Certain neurological conditions aside, we each of us have an instinct for social survival that helps us plenty in at least worrying about those relationships immediately on our radar.
We worry about being too much of one thing and not enough of another. We worry about what other people are thinking because mind-reading isn’t actually a thing. Even if you master the current research on body language/micro-expressions/psycholinguistic markers, still not a thing, just super-impressive guesswork.
This worrying keeps us in constant communication with one another, communication that happens outside of ourselves.
Meanwhile, we also have instincts for our physical and (pro)creative survival, instincts that keep us in constant communication with ourselves. This communication happens inside of ourselves and has a terrible reputation thanks to our vilifying things like fear or hesitance or negative thoughts.
And we typically vilify these things because we’re told to. We’re told we shouldn’t hang out with people who “bring down the positive vibes” which has the implication that people will stop hanging out with us if we bring down the vibes too much. So then we worry about how negative we ourselves are being around those we care about, rather than focusing on how being vulnerable with one another can deepen those relationships.
Yes, there is a time and place for vulnerability, and sometimes its place is “not now.” But that doesn’t mean we should be avoiding ourselves and our hurt to make others’ lives easier and more positive. Because that would actually make the people whose vibes we don’t want to bring down, into people whose vibes bring us down.
And yet we don’t stop spending time with people whose positive vibes and growth-centered healing feel like things we should only ever be tiptoeing around while our wounds are kept forever out of sight, even from ourselves.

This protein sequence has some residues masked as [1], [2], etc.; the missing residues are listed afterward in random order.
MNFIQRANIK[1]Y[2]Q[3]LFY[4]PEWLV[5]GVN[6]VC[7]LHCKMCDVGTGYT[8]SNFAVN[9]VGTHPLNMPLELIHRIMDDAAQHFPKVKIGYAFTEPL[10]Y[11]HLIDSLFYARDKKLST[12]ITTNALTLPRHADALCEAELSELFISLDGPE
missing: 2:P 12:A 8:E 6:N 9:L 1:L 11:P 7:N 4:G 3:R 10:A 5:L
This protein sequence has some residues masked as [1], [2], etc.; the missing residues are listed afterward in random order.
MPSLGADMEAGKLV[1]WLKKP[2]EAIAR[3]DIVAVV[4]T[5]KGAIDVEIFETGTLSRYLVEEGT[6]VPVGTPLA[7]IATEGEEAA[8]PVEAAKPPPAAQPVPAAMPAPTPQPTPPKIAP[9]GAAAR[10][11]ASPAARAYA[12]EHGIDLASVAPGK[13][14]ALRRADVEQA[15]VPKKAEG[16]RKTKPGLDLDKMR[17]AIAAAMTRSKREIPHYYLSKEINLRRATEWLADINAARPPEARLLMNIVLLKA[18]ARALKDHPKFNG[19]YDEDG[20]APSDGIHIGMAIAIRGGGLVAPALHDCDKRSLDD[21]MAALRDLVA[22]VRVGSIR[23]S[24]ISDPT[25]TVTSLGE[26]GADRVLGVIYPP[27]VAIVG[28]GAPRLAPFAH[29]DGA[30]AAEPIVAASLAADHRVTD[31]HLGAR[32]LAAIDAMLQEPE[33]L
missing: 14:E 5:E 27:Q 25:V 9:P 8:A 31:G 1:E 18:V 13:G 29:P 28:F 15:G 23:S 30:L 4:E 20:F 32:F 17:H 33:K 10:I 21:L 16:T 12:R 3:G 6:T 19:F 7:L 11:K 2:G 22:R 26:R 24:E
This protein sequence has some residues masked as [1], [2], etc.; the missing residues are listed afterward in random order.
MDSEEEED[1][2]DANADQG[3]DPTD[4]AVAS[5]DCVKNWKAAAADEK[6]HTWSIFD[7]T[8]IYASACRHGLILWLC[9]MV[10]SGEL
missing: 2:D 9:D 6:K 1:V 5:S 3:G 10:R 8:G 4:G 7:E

Thing is, just because you don’t see someone bleeding, that doesn’t mean it isn’t happening. And just because you don’t see yourself bleeding (or let anyone else see), that doesn’t mean it isn’t happening.
Think of all those movies where someone is wounded and they hide it so everyone can keep fighting. Yes, in the moment, it was necessary to make it to the moment when the wound is revealed. But you still need to get to the reveal.
You need to see the wound and take care of it. If it involves other people, they need to see the wound so that you can work together on healing your relationship.
You need to take care of yourself, first and always, and these are two tactics to get you started.
1 / Internal Communication / Make a Date With Yourself
Have a time once a week (or once a day if you’re going through something big, but at least once a week) where you just sit with yourself and check in with each of your survival instinct sets:
How does your body feel? What does your body need? Where in your body do you feel strong?
How do each (chosen for this week’s reflection) of your relationships feel? What does each relationship need? Where do you feel strong in each relationship?